The Western obsession with ’self-benefit ‘ and indifference to the rights of non-European people has been well analysed by former Indian diplomat K.M.Panikkar in his ground breaking book ‘Asia and Western Domination - A Survey of the Vasco De Gama Epoch of Asian History 1498 - 1945, published in 1953. Panikkar says that western colonial powers were reluctant to recognise that doctrines of international law applied outside Europe or that European nations had any moral obligations when dealing with Asian people. For example, when Britain insisted on the opium trade against the laws of China in the 19th Century, there was a prohibition by law on opium smoking in England. In countries under direct British occupation eg. India, Ceylon and Burma, though there were equal rights established by law, there was considerable reservation in enforcing the law against Europeans. Maurice Collis, a British magistrate in Burma, gives a rare candid account in his book ‘Trials in Burma’ ( 1938 ) about the pressures brought upon him by the members of the Colonial Government and the British expatriate community, to be partial towards Europeans in his judgments. Panikkar avers that this doctrine of different rights (which made a mockery of the concept of the Rule of Law) persisted to the very end of western colonial domination and was a prime cause of Europe’s ultimate failure in Asia.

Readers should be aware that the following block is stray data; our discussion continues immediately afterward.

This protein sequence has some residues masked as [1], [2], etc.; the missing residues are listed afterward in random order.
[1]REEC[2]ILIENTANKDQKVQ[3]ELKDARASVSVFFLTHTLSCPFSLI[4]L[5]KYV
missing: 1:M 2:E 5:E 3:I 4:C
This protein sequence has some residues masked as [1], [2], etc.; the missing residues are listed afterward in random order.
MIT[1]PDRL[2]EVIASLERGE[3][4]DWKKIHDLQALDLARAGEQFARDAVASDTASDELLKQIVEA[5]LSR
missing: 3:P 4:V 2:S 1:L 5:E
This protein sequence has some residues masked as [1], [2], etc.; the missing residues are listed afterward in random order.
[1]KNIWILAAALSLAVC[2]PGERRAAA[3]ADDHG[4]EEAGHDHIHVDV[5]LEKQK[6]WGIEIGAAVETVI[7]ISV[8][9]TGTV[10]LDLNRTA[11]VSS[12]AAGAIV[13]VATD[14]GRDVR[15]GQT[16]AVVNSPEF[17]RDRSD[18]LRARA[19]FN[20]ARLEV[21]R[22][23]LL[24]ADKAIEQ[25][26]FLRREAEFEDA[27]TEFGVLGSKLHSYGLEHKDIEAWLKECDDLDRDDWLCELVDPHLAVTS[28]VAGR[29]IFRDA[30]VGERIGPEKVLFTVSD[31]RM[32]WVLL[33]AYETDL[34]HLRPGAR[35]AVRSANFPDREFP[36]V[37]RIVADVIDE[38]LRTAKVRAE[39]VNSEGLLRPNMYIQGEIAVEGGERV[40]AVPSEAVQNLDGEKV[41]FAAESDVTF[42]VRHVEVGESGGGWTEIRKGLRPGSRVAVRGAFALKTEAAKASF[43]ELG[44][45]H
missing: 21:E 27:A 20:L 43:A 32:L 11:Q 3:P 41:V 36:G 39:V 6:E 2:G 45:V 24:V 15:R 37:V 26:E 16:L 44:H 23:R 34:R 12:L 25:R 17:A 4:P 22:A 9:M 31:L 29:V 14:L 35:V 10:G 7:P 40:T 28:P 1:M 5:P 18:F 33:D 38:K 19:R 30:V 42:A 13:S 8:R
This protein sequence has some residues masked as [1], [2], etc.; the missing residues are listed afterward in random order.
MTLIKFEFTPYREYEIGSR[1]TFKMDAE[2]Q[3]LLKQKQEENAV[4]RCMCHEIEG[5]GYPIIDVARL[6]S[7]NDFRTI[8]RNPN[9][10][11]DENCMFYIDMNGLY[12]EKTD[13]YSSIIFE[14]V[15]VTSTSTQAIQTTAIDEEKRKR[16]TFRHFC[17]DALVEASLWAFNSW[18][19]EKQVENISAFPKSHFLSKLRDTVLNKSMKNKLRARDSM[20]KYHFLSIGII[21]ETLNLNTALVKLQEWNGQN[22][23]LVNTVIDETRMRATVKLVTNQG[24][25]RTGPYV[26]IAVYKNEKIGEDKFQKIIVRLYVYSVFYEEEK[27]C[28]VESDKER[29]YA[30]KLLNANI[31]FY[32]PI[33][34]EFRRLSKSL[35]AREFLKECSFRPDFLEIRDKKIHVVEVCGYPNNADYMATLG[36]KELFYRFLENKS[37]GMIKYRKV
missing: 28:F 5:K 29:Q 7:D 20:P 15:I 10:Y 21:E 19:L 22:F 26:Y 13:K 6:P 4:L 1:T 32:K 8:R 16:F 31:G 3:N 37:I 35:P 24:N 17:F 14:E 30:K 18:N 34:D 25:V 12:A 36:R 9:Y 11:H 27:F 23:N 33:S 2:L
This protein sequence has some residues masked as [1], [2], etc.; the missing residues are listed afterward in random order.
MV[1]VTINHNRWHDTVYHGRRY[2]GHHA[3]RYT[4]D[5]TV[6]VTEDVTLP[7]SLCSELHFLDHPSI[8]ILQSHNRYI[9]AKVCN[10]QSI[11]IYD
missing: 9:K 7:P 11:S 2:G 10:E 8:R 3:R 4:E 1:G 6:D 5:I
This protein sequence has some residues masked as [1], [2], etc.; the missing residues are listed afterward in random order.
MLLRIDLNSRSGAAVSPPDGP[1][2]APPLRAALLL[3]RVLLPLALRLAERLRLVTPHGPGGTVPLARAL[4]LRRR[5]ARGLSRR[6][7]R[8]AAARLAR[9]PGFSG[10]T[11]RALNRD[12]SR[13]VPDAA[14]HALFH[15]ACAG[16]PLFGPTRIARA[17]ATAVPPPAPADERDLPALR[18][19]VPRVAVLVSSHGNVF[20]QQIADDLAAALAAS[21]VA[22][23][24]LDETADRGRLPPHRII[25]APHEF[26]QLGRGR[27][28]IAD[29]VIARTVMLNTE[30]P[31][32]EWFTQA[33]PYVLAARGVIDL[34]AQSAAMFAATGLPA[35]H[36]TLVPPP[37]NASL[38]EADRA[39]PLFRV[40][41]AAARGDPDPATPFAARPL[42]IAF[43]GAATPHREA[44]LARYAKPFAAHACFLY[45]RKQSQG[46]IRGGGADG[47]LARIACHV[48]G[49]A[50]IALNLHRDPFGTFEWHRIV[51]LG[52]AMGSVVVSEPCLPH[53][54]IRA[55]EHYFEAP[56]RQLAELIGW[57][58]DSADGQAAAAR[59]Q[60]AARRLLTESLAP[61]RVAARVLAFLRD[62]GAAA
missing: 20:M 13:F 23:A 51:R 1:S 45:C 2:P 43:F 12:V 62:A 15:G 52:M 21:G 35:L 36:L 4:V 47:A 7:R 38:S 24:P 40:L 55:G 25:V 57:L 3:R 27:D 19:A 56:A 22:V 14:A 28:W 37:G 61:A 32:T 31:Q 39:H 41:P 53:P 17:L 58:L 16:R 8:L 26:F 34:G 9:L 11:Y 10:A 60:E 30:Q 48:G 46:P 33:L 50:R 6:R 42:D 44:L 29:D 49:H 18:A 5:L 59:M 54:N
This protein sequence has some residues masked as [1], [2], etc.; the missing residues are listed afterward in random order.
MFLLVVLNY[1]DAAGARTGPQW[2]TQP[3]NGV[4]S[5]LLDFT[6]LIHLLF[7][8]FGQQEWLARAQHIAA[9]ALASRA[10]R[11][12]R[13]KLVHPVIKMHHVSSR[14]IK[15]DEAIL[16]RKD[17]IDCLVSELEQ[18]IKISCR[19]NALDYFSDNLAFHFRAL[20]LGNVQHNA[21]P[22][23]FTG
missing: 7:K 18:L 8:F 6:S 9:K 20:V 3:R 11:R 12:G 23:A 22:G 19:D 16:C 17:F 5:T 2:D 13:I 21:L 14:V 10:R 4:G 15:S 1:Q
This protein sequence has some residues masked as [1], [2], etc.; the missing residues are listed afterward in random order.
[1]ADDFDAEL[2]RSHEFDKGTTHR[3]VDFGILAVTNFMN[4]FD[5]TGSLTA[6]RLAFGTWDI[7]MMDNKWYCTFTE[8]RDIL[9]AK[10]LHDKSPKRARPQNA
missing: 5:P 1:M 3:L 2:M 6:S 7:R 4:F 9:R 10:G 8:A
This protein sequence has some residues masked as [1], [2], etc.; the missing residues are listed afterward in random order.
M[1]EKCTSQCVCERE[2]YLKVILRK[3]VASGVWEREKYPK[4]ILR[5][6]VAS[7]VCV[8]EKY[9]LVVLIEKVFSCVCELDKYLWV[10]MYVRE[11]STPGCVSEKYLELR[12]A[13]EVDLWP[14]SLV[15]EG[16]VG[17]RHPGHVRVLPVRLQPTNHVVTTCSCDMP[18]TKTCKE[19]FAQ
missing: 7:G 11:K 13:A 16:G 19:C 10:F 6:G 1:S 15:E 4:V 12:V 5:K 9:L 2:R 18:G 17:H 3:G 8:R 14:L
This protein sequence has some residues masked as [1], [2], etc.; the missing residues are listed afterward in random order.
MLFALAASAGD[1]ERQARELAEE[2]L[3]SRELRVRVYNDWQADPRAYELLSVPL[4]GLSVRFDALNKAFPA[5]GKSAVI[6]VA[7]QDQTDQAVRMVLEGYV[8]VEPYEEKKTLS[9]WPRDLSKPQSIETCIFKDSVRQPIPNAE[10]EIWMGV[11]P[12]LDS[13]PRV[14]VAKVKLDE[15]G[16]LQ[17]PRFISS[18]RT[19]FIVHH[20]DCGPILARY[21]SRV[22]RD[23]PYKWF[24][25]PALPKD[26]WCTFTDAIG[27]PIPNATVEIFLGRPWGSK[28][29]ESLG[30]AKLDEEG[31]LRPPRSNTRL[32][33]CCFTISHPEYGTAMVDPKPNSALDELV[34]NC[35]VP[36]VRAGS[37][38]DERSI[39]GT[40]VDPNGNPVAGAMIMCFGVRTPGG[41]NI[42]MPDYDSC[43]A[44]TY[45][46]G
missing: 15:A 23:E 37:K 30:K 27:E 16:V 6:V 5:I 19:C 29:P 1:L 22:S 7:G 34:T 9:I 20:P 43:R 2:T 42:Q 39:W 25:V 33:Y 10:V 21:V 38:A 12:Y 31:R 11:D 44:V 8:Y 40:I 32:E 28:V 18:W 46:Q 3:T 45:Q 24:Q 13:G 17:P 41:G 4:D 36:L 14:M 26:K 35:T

An Economics of Tolerance and Peace